Because Mondays are MURDER...

Monday, 23 June 2014

Murderous Monday - Men Who Kill - John Carter - Wife Killer

On Tuesday 5th December 1893 at Reading Gaol, John Carter a cowman from Watchfield, Berkshire met his marker at the end of James Billington's rope for the murder of his third wife Rhoda Carter nee Titcombe.

John Carter was born in 1850 In Wachfield, Berkshire to William Carter, an agricultural labourer, and his wife Elizabeth Anger.  John first appear on the 1851 Census aged eleven years living with his parents and siblings in Watchfield, Berkshire.

On 17th July 1871 John Carter married his first wife, Elizabeth Ann Thatcher in Farringdon, Berkshire.  Together John and Elizabeth had six children together, Elizabeth "Annie", Clara, Elizabeth Louisa who sadly died in infancy, Martha, Thomas and William Henry.  The 1881 Census shows John and Elizabeth, along with Annie, Clara and Martha, living in Cottage House in Worton Hamlet, Cassington, Oxfordshire. 

On 18th June 1887 the marriage ended when Elizabeth mysteriously fell down the stairs at Broadleaze Farm in Watchfield, breaking her neck.  The coroner recorded the death as accidental.  Later that year on 19th October John Carter married his second wife, Elizabeth Ann Alder.  John and Elizabeth had one child together, a son Nelson.  In the September of 1889 Elizabeth mysteriously disappeared.

In 1893 John married again, this time to Rhoda Ann Titcombe.  Three months after their marriage things began to sour.  On the night of 20th June 1893 young Thomas Carter lay awake in bed with his younger brother:

"At 11 p.m. on 20 July 1893, 9-year-old Thomas Carter lay in bed with his younger brother listening to an almighty row between his parents; a not unusual event. At just after 11.30 p.m., he heard his mother Rhoda cry, ‘No, John, no!’, then almost beseechingly, ‘Lord have mercy on me,’ followed by silence. The Carter children, who were farmer boys, were up at 4.30 a.m. the following morning to do their chores. Afterwards, as they ate their breakfast, Thomas noticed his father acting in an unusual way. He had lugged a large bath and firewood into the smithy that adjoined the cottage. These items were followed by two more; a pitchfork and a shovel. Both boys knew better than to question their father so they made their way to school in silence."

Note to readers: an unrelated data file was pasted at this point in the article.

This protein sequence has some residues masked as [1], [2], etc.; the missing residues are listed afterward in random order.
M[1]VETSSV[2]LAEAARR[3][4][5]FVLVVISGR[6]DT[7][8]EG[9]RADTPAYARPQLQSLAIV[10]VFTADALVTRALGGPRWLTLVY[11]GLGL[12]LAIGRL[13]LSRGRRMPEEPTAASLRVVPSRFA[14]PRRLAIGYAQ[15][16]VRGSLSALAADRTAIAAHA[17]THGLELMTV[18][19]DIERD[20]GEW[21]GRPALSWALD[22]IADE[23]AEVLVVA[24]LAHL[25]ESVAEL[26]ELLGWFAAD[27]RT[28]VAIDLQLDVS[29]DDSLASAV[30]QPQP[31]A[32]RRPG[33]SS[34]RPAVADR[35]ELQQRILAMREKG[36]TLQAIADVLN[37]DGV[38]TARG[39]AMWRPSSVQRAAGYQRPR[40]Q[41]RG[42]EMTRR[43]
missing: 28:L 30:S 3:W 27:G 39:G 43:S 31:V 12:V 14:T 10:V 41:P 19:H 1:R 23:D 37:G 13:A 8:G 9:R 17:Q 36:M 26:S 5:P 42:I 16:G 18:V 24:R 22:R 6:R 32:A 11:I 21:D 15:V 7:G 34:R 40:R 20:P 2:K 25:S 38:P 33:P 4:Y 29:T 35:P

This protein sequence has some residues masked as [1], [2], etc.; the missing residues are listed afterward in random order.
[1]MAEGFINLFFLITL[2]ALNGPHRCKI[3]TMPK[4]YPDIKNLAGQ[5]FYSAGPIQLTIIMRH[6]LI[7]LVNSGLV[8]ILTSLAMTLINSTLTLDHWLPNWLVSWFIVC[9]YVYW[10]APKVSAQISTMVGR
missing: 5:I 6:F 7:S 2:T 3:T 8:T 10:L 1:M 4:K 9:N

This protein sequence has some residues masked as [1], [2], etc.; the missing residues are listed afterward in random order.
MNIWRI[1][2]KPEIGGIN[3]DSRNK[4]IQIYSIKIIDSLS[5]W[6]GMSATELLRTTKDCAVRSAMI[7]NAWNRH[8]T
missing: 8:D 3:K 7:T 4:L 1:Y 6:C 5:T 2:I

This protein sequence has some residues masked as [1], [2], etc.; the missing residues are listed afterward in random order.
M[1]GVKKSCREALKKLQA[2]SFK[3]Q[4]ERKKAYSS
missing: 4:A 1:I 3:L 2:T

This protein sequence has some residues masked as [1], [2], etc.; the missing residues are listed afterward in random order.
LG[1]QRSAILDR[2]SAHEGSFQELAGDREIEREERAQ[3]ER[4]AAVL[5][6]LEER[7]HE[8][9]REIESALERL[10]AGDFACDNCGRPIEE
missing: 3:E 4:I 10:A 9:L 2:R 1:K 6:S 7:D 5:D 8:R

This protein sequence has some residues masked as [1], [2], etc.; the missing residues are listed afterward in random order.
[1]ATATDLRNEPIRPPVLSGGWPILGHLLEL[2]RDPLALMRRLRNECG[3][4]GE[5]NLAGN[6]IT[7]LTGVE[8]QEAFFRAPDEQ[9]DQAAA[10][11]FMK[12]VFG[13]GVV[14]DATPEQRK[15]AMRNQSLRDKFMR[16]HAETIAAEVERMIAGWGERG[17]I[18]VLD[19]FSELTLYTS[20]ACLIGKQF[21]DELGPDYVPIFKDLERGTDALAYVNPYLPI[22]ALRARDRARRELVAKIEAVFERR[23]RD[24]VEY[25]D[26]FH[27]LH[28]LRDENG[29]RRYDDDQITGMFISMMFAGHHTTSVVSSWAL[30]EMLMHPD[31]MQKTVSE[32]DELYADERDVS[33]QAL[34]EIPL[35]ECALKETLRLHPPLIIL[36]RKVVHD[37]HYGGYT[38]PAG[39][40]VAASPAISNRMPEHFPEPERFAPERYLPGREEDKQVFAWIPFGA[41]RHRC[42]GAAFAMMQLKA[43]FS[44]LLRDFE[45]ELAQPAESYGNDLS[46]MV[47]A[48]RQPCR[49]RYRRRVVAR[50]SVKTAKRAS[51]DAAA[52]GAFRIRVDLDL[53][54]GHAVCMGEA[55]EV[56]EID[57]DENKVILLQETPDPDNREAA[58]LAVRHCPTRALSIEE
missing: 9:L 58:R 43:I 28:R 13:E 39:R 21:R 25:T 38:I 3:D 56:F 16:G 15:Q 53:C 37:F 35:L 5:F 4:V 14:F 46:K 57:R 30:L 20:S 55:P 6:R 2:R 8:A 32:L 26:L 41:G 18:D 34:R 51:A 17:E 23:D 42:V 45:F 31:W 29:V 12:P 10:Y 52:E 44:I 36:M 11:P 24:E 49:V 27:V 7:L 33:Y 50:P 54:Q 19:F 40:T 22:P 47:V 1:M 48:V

Rhoda's family become suspicious of her sudden disappearance:

"Mrs Titcombe, Rhoda’s mother, lived with her son David a few yards away. At 9 a.m. on 21 July, she knocked on Carter’s door but got no reply. Through the window though, she could see Rhoda’s new green coat hanging on the kitchen door. Also, only three breakfasts had been laid on the table. Turning, she saw Carter leaving the smithy. She enquired of Rhoda. ‘Gone to her sisters at Eastleech’ came the surly reply. She was then ignored. ‘How long will she be gone?’ ‘Didn’t say, day or two.’ Carter entered and closed the smithy door. Anne Butler, Rhoda’s friend, was hanging out clothes when she noticed thick black smoke accompanied by a sickly stench coming from the smithy. Anne crossed the road and hammered on the smithy door. ‘Where is Rhoda?’ enquired Anne. ‘Go away, you are a loose woman. Rhoda’s up at Eastleech’, was the reply."